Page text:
The traditional Aruban dish of keshi yena
is served all over the island, but Executive
Sous Chef Ever de Pena of the Aruba Marriott Resort & Stellaris Casino likes to put his
own trademark spin on this iconic dish.
“Traditionally, it’s made in a bowl of baby
gouda cheese with chicken,
raisins and some nuts,” he
explained. “At the resort,
however, we kick it up a few
notches. We add cilantro,
garlic, cashew nuts, green
olives and minced onion,
season the chicken with
shallots, saute with toma-
toes, onion, bell peppers
and top with sliced cheese.”
He also uses local pro-
duce in his sauces, particu-
larly pica di papaya, which
he adds to red snapper. In
addition, many of the micro greens used
are from local farmers.
“The resort likes to maintain relationships
with local farmers,” he said. “We’re proud to
highlight their greens in our dishes. We also
use aloe, one of the island’s biggest exports,
in a few of our cocktails, including the Aruba
mule and Aruba Aloe Fantasy.”
For groups looking to do something
different, the sky’s the limit, according to
de Pena. One group wanted to bring the
outdoors in, so they brought a jeep into a
conference room, artfully displayed food
atop, with tables set around it.
“That was such a cool break concept and
inspired us to come up with dishes that are
just as creative, such as our Adventure Aru-
ba package that includes a pop-up dinner
at a unique island location,
like Arikok National Park or
Plaza Padu,” he said.
The land of reggae and rum is
heavily influenced by Indian,
African and Spanish cuisine,
said Adrian Weichenberger, executive chef at the Jewel Grande
Montego Bay Resort & Spa.
Originally from Austria, Weichenberger’s own background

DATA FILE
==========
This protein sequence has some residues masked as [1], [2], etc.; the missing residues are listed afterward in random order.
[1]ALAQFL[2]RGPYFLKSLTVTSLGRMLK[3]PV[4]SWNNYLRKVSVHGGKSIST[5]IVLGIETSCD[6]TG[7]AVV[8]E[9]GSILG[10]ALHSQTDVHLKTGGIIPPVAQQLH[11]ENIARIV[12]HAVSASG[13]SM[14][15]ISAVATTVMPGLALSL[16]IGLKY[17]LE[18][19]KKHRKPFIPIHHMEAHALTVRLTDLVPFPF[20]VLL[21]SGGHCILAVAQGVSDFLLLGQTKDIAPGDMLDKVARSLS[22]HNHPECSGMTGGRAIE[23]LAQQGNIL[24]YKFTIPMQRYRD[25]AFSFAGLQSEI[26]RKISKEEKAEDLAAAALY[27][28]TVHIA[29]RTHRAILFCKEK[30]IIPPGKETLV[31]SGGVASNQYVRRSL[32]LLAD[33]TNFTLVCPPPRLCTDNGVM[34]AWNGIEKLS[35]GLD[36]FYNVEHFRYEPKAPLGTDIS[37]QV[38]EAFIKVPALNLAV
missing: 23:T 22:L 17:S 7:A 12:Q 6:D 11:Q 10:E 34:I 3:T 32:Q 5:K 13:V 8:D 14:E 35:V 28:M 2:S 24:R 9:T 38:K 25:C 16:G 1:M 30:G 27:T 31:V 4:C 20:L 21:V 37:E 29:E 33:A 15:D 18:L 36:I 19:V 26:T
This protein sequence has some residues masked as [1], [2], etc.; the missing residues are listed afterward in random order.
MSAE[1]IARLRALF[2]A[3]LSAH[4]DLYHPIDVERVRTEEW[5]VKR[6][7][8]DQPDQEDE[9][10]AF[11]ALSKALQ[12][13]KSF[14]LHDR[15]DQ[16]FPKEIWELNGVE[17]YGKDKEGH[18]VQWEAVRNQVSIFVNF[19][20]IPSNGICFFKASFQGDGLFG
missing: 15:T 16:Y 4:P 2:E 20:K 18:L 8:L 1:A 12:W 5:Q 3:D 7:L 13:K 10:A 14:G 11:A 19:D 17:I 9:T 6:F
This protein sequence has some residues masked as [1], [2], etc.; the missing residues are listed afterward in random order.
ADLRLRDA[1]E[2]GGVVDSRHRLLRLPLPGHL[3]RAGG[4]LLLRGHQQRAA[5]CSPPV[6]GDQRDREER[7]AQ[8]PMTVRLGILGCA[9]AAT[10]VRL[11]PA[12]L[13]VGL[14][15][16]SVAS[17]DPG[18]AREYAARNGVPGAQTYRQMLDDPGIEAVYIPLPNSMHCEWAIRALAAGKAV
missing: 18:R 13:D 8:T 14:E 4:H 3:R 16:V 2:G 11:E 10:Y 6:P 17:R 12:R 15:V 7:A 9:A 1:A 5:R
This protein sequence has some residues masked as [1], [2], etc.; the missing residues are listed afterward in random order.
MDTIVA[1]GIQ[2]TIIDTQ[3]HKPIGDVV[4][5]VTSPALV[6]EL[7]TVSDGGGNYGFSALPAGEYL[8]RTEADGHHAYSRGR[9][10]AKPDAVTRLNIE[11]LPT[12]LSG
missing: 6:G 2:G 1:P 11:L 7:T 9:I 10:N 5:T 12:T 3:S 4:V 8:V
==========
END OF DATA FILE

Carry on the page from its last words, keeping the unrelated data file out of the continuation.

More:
is influenced by German, Italian
and French cuisine.
Weichenberger is now well versed in
the spices of the island, like pimento, a key
ingredient in the famous jerk; he puts his
own spin on authentic Jamaican cuisine
with dishes from around the world.
“I use local produce such as ginger, annat-
to seed and breadfruit in my recipes,” he said.
Chef’s tables are popular for smaller
groups where food is cooked right at the
table for every course, he said.
Executive chef Eliexy Collado Darias of the
Barcelo Bavaro Palace in Punta Cana first
dipped his toes in the culinary world while
working in a hotel in his home country
of Cuba. Subsequent training made him
head of the Hotel Melia Cayo Santa María’s
restaurant, from its opening in 2003 until
he moved up the ladder and became the
restaurant’s executive chef in 2008.
According to Darias, the best Cuban and
Caribbean chefs are putting their stamps on the culinary delights
of their islands, garnished
with influences from all
over the world.
Island Flavors ARUBA MARRIOTT RESORT & STELLARIS CASINO
GRILLED LOBSTER, JEWEL
GRANDE MONTEGO BAY
RESORT & SPA, JAMAICA
EXECUTIVE SOUS CHEF EVER DE PENA
Local chefs are spicing up the Caribbean culinary landscape
BY JENNIFER JUERGENS